Mikvé Israel-Emanuel Synagogue in Willemstad, Curacao is the oldest surviving synagogue in use in the New World. Queen Beatrix of the Netherlands and her family visited in 1992.
I waited years to travel to Curacao. My mom got me a kids atlas when I was little that I would look at all the time. It had pictures of Petra, St. Petersburg, Curacao, Greenland… it made me want to see the world.
It’s easier than ever to fly to Curacao now that Jetblue offers direct flights from New York. We did a combo trip flying to Aruba nonstop and using the inter island airline to get to Curacao. We went a couple years ago and they weren’t offering direct flights at the time. When I read that Curacao had a synagogue that was open to the public, I just had to go. We got to enjoy the beach, snorkel and see the oldest surviving synagogue in the Americas.
The congregation dates back to the 1650s and consisted of Portuguese and Spanish Jews from the Netherlands and Brazil. There was a breakaway Reform congregation in the 1800s but they merged in 1864 and is now affiliated with Reconstructionist Judaism.
The building you see today dates back to 1730. It was consecrated in 1732. You enter through a courtyard.
Upon entering, what caught our attention the most was the sand floor. The sand pays homage to the early Jewish settlers escaping the Spanish Inquisition. They had to muffle their footsteps and prayers back home. The sand is also to remind you of Moses leading his people out of Egypt.
Mikvé Israel-Emanuel Synagogue is one of the most historic in the world. It’s a beautiful building in the capital city of Curacao.
11 thoughts on “Mikvé Israel-Emanuel Synagogue in Willemstad, Curaçao”
Thank you for the fabulous photos and commentary. Took me back to memories of visiting another ancient synagogue, in Dubrovnik (Croatia). Loved the reflection on the use of sand within the synagogue.
Now I want to go to Dubrovnik! I already want to go but now I’m super excited. We’ve never explored Old World Jewish history. We would have visited synagogues in Paris but didn’t bother. We were there right after the Charlie Hebdo incident and figured it wasn’t the best time do check it out. We did check out Le Marais, that was one of my favorite areas. Seems like everywhere I go I like the Jewish/or historic Jewish areas. Wonder if I’m looking for the Lower East Side everywhere. Big part of my neighborhood history and heritage so it feels very at home for me. I’m not Jewish, like the history. Always been very curious about the history since childhood. I grew up by the oldest Jewish cemetery in NY and when my Dad would take us for walks, he’d point it out.
You must go. The old town is a World Heritage site. One of my favourite places to visit. It has gained recent attention through being one of the settings for Game of Thrones, but has so much atmosphere all of its own making. The synagogue and it’s museum are very small but so old and packed with historic significance. I’m not Jewish either, but I guess a girlfriend of mine in University back in the 1970’s went on to become a Rabbi, and she ignited an interest in more detail about things Jewish and their incredible history.
Thanks for the recommendation, will do when we get there 🙂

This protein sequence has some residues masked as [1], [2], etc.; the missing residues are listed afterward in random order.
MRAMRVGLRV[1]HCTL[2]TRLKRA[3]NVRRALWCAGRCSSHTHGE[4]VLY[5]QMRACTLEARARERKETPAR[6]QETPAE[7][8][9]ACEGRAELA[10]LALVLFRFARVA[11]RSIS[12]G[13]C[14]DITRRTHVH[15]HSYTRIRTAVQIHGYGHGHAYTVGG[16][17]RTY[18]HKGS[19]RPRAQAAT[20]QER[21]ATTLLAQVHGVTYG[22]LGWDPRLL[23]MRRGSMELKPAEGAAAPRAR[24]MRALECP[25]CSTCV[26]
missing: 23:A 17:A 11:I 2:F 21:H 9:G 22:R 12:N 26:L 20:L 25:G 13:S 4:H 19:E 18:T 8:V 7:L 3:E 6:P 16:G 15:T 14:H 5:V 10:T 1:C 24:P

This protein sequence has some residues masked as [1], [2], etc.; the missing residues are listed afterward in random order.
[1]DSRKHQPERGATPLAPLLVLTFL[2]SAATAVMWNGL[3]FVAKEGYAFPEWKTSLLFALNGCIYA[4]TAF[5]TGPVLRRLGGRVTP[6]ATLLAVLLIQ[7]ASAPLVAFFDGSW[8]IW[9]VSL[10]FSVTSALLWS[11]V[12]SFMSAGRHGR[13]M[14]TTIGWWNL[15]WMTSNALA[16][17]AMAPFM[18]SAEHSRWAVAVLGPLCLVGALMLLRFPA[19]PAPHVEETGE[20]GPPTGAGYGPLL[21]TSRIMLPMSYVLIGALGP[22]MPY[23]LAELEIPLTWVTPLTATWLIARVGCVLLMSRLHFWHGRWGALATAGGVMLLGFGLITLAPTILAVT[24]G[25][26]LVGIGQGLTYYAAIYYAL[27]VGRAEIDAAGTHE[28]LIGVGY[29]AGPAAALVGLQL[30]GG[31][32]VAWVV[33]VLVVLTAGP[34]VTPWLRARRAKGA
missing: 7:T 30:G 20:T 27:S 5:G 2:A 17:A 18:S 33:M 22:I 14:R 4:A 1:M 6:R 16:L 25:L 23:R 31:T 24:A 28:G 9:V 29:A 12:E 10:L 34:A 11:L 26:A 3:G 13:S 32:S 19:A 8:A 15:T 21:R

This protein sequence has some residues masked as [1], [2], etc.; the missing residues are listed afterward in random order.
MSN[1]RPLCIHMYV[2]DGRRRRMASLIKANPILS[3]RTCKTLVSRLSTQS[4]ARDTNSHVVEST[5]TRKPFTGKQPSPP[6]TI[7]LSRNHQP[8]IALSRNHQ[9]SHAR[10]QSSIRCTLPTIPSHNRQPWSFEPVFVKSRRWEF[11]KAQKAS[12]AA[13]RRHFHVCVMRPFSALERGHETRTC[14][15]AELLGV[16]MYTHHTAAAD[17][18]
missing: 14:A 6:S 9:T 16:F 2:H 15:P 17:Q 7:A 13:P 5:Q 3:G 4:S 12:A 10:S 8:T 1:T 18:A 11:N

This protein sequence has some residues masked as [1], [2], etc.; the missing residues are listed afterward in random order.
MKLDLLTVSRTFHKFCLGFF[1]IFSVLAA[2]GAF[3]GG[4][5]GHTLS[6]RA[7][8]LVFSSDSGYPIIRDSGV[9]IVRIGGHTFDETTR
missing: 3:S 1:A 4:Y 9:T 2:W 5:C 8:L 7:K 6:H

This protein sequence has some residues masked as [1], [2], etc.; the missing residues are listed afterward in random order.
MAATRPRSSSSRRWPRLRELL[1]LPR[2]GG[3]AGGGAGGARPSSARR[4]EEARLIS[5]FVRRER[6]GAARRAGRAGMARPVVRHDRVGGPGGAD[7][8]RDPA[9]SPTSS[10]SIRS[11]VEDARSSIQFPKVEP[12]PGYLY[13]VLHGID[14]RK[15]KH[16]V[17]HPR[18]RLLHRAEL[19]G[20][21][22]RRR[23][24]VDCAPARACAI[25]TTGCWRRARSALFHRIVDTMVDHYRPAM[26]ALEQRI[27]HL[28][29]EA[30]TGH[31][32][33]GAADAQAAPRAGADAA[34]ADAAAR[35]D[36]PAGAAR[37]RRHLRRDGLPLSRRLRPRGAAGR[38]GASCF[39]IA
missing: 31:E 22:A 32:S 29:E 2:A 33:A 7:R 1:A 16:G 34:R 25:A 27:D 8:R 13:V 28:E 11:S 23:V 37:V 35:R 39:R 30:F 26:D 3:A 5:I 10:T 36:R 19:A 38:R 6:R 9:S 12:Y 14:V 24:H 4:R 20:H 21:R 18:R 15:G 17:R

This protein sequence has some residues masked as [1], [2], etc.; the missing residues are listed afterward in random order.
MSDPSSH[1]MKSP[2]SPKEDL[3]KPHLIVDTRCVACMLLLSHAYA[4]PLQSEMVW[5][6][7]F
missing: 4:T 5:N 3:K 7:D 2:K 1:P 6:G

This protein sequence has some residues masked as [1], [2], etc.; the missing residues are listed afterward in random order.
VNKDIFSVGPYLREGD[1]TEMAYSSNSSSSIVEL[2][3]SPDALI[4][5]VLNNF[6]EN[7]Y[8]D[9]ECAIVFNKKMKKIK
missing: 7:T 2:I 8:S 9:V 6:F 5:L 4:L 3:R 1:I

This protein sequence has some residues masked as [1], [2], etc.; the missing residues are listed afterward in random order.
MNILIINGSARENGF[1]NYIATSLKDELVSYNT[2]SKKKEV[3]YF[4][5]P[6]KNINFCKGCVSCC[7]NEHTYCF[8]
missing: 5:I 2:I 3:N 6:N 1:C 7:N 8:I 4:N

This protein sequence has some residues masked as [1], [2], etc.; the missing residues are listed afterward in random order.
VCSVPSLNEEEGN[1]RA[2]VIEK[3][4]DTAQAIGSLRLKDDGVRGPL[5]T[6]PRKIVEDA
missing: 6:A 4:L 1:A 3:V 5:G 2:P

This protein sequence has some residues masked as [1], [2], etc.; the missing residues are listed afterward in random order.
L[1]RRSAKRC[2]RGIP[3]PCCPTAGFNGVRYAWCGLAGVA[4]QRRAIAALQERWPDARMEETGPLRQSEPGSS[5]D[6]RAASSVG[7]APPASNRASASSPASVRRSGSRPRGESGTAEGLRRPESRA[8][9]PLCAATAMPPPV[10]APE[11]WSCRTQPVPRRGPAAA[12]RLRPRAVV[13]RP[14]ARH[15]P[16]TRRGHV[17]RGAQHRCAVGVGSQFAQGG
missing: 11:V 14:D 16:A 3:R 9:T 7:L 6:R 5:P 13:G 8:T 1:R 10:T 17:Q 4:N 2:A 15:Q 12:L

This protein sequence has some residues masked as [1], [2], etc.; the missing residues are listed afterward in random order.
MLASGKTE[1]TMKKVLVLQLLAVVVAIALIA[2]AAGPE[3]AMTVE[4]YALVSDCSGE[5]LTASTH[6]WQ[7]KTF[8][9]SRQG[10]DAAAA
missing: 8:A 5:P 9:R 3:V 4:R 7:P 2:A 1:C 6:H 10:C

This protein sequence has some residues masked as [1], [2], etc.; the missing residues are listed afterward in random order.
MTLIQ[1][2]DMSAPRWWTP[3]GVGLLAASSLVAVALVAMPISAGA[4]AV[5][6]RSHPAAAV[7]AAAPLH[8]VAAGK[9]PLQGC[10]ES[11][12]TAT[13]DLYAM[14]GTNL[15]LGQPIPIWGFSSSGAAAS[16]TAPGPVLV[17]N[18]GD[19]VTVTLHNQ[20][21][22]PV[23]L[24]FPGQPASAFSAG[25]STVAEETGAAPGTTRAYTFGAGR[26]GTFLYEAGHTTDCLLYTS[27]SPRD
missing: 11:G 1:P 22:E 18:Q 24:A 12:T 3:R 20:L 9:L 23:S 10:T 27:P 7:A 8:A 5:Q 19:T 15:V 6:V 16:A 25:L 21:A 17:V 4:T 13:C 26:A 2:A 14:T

This book was recommend by the synagogue in Savannah. I can’t find it, forgot where I put it, been hunting for a day.
Thanks for this link.
I’m embarrassed to admit I didn’t know where Curacao was until reading about it in your blog. I know there are dozens of little islands in the Caribbean and Atlantic, but since residents in CA aren’t necessarily searching for tropical places to escape the winter, there’s little incentive to learn about them. (This year may change that: we’ve had unrelenting rain and high winds since late December, and in spite of the drought, we’re all getting fed up with it.)
It’s interesting to see how Jewish immigrants from Europe merged traditional architecture with regional styles.Are the stone plaques on the walls in the courtyard from a different building?
The Caribbean is far from CA. Don’t be embarrassed. We always learn something new everyday. I really like maps. It would be a dream to travel everywhere on earth but I know that will never happen. I don’t remember what the stones on the wall are. I couldn’t find anything written about it either. We go to synagogues whenever we see they are open to the public. It’s very interesting seeing the difference in architecture. The southern US ones feel churchy. The NYC converted church to synagogue ones feel like a synagogue. Curacao was a very different feel. Felt like synagogue on the islands. We heard the one in St Thomas also has sand. Another blogger mentioned so did one in Croatia. Now you know I’d really like to see the Croatian one.
The sand floor is interesting. I am wonder what the idea behind doing so is. A nice tour of the place!
The sand caught our attention. We found out the synagogue in St. Thomas has sand and another blogger just messaged that so did one in Croatia. In Curacao it symbolized the Jews not being able to practice openly during the Inquisition and also Moses leading them out of Egypt. It was very interesting.
I have been wanting to visit Curacao myself. Looks like a colorful island – thank you for the tour at the Synagogue – I hope to see it someday!
You would love it. We’ve heard from divers it’s great. Curacao isn’t as touristy as Aruba but we like the food in Aruba more. We read on Nomadic Matt’s blog to stay a little away from the capital. There’s a lot of oil refineries and he stated the water isn’t a clean due to all the ships. We stayed at Marriot but we’ve heard they closed. It was a nice hotel and Victor enjoyed the snorkeling by the resort. Not too far from shore.